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II. Election News This Week
- The Indiana Recount Commission heard testimony this week on whether or not Charlie White committed voter fraud. For nearly seven hours, the Recount Commission took testimony concerning where White lived and voted in 2009 and 2010 to determine whether the Republican was eligible to be elected secretary of state. Democrats argued that White lived in a condo in one town while White’s attorney and his ex-wife argued that White was living and therefore voting, in another town. If the three-member Recount Commission rules White acted improperly by voting in the wrong precinct in the May 2010 election, White would be considered ineligible to have run for secretary of state in November and the office will go to the second-place finisher, Democrat Vop Osili. A ruling by the commission is expected June 30. Separately, White has been charged with six felonies, including three counts of voter fraud, in Hamilton County. His criminal trial is scheduled for later this year.
- The U.S. Court of Appeals for the 9th Circuit heard arguments this week surrounding Arizona's 2004 voter-approved requirement that residents show proof of citizenship when they register to vote. A three-judge panel of the Appeals Court ruled in October that the National Voter Registration Act pre-empts Arizona's Proposition 200. Arizona appealed the ruling, and the court agreed to rehear the case "en banc" before an 11-judge panel of the court. Arizona’s Attorney General Tom Horne said it wasn’t unreasonable for the state to seek more documentation, saying the proof could also be mailed in an envelope. He added that some non-citizens have been tricked into signing postcards by voter registration organizations that have sent people door to door. The U.S. Justice Department has filed a friend-of-the-court brief urging the 9th Circuit to overturn the state law, which the brief said is invalid because it conflicts with the National Voter Registration Act. The act, which requires states to “accept and use” the federal form, was intended to simplify and standardize voter registration procedures nationwide, the federal government’s lawyers said. According to The Associated Press, lawyers on both sides said after Tuesday’s hearing that they expected another split decision from the larger panel, and whichever side loses would likely take the matter to the U.S. Supreme Court.
- In a bizarre case in Butler County, Ohio, the county board of election’s new executive director has been placed on indefinite paid administrative leave after a break-in at the board’s office. In addition to Executive Director Tippi Slaughter, an elections warehouse worker was also placed on paid leave. Board Chairman Tom Ellis told the Cincinnati Enquirer that more information will be released after the sheriff's office completes an investigation into the break-in. "Allegations came to the board's attention and we thought the best thing to do is put these two individuals on leave until we have a full report," Ellis told the paper. On Monday, sheriff’s officials announced an arrest in the break-in—James Charles Schmidt, Jr., Slaughter’s ex-boyfriend. According to the Enquirer, the burglary occurred the same day Slaughter filed for and received a protection order from domestic relations court on a claim that former live-in boyfriend Schmidt, 45, allegedly had threatened her and her family and said he would get her fired from her job. In another strange twist to the story, a local television station learned over the weekend that Slaughter had been indicted by a grand jury for two counts of theft in office charges. According to Democratic Chairwoman Jocelyn Bucaro, Slaughter admitted making $1,700 worth of “unauthorized withdrawals” from the party’s account over an unspecified period of time. Slaughter has resigned from her position with the party.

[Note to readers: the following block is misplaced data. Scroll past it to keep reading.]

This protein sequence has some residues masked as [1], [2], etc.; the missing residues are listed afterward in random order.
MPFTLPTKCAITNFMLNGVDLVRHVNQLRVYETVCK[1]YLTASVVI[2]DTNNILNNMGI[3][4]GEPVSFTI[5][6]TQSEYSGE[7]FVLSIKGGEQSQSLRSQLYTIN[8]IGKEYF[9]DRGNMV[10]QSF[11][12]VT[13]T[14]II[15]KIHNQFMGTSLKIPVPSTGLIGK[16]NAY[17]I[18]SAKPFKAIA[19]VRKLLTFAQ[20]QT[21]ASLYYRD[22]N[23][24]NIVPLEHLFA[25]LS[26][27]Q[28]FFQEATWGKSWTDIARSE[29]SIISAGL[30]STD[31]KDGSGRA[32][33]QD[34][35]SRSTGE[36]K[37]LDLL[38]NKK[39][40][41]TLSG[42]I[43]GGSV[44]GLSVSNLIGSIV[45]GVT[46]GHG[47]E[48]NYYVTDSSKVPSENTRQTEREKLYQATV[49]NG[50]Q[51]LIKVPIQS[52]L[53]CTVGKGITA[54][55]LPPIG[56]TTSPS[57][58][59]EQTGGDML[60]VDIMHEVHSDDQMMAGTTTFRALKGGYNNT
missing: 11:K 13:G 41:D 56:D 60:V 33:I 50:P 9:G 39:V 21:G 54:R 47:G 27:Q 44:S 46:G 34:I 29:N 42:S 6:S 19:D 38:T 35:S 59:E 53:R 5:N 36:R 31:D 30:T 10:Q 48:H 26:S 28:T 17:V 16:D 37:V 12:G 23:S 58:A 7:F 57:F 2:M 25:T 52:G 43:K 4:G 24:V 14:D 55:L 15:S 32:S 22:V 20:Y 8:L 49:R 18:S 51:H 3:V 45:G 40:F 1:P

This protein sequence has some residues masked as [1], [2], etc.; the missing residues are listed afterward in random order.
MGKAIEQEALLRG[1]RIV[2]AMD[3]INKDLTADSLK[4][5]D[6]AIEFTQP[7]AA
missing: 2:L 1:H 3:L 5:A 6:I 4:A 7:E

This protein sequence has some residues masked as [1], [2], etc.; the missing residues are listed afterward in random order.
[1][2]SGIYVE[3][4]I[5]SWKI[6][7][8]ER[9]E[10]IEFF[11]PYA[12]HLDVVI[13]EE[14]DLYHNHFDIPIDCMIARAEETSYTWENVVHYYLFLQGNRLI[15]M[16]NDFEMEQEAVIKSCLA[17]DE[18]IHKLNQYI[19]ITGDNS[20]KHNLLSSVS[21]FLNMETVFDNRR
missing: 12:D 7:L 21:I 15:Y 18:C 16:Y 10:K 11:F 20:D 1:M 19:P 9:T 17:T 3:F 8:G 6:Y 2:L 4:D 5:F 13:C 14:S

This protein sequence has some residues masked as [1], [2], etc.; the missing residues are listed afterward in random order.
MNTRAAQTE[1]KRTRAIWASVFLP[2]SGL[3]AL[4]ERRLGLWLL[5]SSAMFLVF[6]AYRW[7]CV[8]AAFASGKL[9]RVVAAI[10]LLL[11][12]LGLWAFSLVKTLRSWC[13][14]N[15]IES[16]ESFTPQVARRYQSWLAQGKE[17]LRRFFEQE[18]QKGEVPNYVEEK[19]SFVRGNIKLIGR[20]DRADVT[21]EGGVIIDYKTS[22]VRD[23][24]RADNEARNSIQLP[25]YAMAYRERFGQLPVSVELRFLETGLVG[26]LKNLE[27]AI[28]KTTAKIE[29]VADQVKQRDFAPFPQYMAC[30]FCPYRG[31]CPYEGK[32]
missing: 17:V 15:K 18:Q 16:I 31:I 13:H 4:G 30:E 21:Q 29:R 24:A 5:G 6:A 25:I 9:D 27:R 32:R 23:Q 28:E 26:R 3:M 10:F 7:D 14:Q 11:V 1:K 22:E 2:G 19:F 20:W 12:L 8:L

- How do you get substitute election judges to the polls quickly enough so things can run smoothly on election day? Provide them with a free taxi ride of course. And that’s just what the city of Baltimore is going to do. This week the city authorized spending up to $30,000 to have taxis on stand-by to ferry substitute election judges from city hall to their assigned polling location. The city hires 2,000 judges for each election and on average about 100 don’t show up each time.
- Personnel News: After nearly half a century in the registrar’s office, first in Allen Parish and now in Beauregard Parrish, Evelina Smith is hanging up hat. Smith has seen a lot of changes during her time as registrar including the abolishment of a civics test required to register to vote, lowering the voting age to 18, and of course a variety of voting technologies.
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